Wake N’ Shake Alarm App – Quickest Uninstall Ever

Wake N’ Shake

App Name: Wake N’ Shake

Cost: Regularly $1.99. Free for a limited time via AppsGoneFree
Available on the iTunes App Store or for Android on Google Play.

Rating: 1 of 5 stars

Summary: Deeply flawed design for alarm setting, poor fundamental functionality = quickest download-delete time ever.

I downloaded this app for free thanks to the generous geniuses over at AppsGoneFree, which gives you access to normally non-free apps for free. You have 24 hours to download their daily picks and if you do, you have those apps for free. If you miss out, the apps go back to their full price and you’re out of luck.

Anyway, I downloaded Wake N’ Shake to give it a try after I hit my snooze button one too many times. Sound familiar? If not, you’re probably doing fine and can go do something else. If you’re a normal human being though, feel free to read on.

The Most Annoying Wake-Up Experience Ever- By Design
The interface has three panes which you can access by swiping left and right: the alarm pane, a social pane, and the alarm setting pane.

First, the alarm pane. The app starts by introducing you to its primary mechanic for rousing you from your slumber: it requires you to shake your device vigorously until a red meter fills the screen from bottom to top. The more you shake, the more the meter fills. This process takes about 15 seconds, though it might take longer if you’re groggy or disoriented. The theory is that the repetitive motion of shaking your device to turn off the annoying sounds will stimulate your brain enough to wake up. Fair enough.

Keeping Score: Wake-Up Streaks with Friends
The design of the social pane allows you to compete with friends (via Facebook login) on who can wake up the most. By tapping icons at the top of this pane, you can view the weekly ladder and achievements which track how well you and your friends wake up.  This information isn’t really that compelling if you’re not a college kid, but one star for incorporating accountability into good habit formation I suppose.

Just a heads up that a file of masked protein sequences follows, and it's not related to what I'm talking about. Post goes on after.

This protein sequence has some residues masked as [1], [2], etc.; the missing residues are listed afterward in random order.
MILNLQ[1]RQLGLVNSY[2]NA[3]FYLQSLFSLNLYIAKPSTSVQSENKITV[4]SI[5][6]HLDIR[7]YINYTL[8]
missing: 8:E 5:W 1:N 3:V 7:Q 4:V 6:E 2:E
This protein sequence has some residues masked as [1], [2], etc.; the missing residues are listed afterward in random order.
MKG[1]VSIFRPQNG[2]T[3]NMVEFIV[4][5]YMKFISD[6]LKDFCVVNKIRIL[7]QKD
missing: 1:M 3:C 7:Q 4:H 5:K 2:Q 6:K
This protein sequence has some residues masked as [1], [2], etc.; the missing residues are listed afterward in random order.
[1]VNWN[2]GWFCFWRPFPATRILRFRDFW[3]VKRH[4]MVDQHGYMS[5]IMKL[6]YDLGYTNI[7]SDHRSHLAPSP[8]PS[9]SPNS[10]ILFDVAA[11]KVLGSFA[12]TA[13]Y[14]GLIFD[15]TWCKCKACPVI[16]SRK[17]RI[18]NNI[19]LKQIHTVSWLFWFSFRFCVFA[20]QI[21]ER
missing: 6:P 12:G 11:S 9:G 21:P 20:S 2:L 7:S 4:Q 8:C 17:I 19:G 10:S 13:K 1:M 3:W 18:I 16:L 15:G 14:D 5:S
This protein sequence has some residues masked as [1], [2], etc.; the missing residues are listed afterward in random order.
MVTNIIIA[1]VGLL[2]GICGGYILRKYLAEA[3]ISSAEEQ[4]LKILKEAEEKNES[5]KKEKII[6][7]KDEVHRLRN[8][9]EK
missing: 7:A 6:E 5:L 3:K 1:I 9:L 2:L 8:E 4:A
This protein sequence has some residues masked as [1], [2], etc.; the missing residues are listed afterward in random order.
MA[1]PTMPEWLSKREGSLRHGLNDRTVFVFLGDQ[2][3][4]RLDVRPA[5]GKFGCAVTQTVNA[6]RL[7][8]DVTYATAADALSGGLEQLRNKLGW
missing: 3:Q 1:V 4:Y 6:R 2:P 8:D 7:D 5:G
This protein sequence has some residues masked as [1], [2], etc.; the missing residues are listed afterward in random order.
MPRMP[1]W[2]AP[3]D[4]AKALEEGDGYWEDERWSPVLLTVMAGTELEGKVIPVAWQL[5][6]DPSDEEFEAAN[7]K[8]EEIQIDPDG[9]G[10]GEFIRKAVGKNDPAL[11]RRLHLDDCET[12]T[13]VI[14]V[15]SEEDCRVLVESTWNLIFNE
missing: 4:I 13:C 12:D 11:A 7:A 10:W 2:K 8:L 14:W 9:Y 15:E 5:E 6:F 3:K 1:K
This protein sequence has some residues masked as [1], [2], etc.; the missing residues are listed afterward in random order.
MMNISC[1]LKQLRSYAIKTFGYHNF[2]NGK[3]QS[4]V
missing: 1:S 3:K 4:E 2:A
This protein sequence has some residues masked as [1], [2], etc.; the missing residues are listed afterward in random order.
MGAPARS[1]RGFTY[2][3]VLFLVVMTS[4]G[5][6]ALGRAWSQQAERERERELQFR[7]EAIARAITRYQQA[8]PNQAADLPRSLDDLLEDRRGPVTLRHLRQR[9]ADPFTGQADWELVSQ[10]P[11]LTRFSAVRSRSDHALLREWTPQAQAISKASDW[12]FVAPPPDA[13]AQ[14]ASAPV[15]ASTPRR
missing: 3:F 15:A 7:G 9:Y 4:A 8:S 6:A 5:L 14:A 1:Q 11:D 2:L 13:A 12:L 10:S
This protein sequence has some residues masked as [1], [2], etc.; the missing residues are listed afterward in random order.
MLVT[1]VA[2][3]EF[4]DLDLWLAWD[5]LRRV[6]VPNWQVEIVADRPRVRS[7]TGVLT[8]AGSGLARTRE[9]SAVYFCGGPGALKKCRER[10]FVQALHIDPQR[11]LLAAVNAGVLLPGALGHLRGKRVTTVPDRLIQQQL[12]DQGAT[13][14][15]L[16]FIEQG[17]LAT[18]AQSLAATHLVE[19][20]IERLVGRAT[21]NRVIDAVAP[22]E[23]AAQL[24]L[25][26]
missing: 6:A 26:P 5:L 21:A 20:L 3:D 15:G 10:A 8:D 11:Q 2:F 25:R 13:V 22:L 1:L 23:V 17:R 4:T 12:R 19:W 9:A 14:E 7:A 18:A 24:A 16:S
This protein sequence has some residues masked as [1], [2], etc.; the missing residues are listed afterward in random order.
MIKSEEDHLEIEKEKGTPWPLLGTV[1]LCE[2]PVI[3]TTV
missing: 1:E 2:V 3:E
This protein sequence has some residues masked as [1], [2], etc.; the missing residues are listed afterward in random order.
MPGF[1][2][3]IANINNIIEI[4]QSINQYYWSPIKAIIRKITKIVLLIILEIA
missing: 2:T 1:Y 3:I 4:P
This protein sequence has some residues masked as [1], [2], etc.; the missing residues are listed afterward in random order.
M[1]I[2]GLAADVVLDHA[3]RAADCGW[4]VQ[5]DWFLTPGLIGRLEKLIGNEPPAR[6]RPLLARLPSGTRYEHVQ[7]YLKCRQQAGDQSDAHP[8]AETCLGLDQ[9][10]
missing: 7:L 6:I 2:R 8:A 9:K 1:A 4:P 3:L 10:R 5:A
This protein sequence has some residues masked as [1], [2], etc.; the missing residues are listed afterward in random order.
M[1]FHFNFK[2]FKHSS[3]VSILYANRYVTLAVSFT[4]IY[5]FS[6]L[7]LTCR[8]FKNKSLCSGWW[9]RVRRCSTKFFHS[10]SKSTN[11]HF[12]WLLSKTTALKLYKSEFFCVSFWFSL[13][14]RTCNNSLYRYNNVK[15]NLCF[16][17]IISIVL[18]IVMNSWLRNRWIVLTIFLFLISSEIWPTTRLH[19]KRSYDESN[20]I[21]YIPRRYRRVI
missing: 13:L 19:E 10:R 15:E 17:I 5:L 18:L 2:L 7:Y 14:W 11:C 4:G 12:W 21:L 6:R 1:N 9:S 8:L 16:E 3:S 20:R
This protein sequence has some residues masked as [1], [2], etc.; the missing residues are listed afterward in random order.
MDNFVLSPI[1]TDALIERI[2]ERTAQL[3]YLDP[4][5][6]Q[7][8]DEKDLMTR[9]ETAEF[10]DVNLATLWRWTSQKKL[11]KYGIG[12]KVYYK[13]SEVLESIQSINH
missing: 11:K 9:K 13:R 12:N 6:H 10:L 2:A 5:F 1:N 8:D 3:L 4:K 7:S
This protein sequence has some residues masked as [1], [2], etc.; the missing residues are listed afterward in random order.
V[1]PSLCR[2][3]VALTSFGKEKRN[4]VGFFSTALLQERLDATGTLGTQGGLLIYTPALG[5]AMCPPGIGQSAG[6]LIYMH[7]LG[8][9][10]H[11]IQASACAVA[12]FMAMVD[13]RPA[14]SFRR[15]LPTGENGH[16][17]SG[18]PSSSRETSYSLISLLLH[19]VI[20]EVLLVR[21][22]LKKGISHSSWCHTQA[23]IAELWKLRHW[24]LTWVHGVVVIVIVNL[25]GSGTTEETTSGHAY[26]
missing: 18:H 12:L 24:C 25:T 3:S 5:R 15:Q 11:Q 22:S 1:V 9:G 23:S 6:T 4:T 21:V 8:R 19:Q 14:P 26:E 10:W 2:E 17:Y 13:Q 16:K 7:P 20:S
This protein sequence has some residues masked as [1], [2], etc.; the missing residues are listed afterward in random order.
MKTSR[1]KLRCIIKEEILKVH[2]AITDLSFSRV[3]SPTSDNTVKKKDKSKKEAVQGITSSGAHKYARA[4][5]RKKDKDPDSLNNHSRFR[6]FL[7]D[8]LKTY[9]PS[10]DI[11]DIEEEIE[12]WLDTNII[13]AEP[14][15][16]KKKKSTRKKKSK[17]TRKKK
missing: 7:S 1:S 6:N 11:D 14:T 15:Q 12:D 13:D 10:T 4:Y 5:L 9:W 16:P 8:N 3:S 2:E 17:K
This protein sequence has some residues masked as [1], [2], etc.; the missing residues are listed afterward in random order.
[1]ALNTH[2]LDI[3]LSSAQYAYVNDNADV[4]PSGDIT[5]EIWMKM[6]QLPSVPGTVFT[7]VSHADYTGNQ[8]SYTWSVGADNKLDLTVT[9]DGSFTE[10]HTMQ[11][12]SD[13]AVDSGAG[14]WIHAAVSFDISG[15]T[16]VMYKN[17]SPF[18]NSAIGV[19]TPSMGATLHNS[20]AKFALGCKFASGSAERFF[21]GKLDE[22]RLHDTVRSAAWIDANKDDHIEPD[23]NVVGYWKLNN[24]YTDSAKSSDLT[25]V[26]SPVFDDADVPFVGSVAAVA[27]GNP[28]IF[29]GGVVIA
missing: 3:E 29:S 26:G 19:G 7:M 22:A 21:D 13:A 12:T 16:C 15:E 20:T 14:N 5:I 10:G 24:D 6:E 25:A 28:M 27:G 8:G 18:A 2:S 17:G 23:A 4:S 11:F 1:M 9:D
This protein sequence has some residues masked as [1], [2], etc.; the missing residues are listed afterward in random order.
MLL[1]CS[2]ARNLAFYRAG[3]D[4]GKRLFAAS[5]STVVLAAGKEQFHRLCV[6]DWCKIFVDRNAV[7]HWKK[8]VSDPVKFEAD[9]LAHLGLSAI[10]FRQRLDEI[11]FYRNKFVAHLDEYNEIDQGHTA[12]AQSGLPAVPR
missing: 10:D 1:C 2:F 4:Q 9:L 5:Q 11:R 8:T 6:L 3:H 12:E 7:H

(Trying to) Set the Alarm: Is this a bad dream, or an app user’s nightmare?
Lastly, there’s the pane for setting your alarm. Theoretically, you set the desired minutes by swiping up and down over the minutes section [1:XX]. The design was a little strange since you could only see a portion of the minutes digits scrolling up and down. In fact, I had to swipe a little to the right and back to the left to discover whether or not I was selecting 05 or 25. Irritating, but maybe the designers wanted something a little off the beaten track.

One would expect that you would set the desired hour the same way. Apparently, the designers had other ideas. 1, 2, 3, 4, and 5 were the only hour numerals available. Hmm, maybe I was tapping the wrong place. Let’s try a little to the left… no. To the right… nope. What if I wanted to set an alarm for 6:00 AM or 10:00 PM? Apparently, in the designers’ world the only hours worth setting an alarm for are between 1 and 5 AM or 1 and 5 PM.

By now I was pretty annoyed. Maybe the designers wanted to make this process intentionally difficult as a way to stimulate your thinking, but as far as I know, most people set an alarm while awake before sleeping, not as part of the wake-up process.

Conclusion
This was by far the most frustrating app I’d ever used, and is a classic example of when designers value user interface (UI) design over user experience (UX). The two are not synonymous.

The user interface of the social pane was clean and consistent, but the app’s most fundamental functionality (setting the alarm) was deeply flawed and made for a confusing, frustrating experience. The designers may have designed a positive social reinforcement structure for making sure Wake N’ Shake users get up when they need to, but I didn’t even explore that because I couldn’t set an alarm when I needed to- you know, the whole reason for an alarm app! Besides, I would never trust a developer with my Facebook login information (required to activate Wake N’ Shake’s social features) if they couldn’t demonstrate to me that the core functionality of their app worked well.

In the end, the app lived on my device for about 2 minutes. Wake N’ Shake was designed to motivate its users to do positive things, but the only thing it motivated me to do was delete it quickly and spend 8 times as long writing this review. Well, if my experience helps others save their money, avoid this app, and design better software I guess those are positive things.

What are your thoughts?

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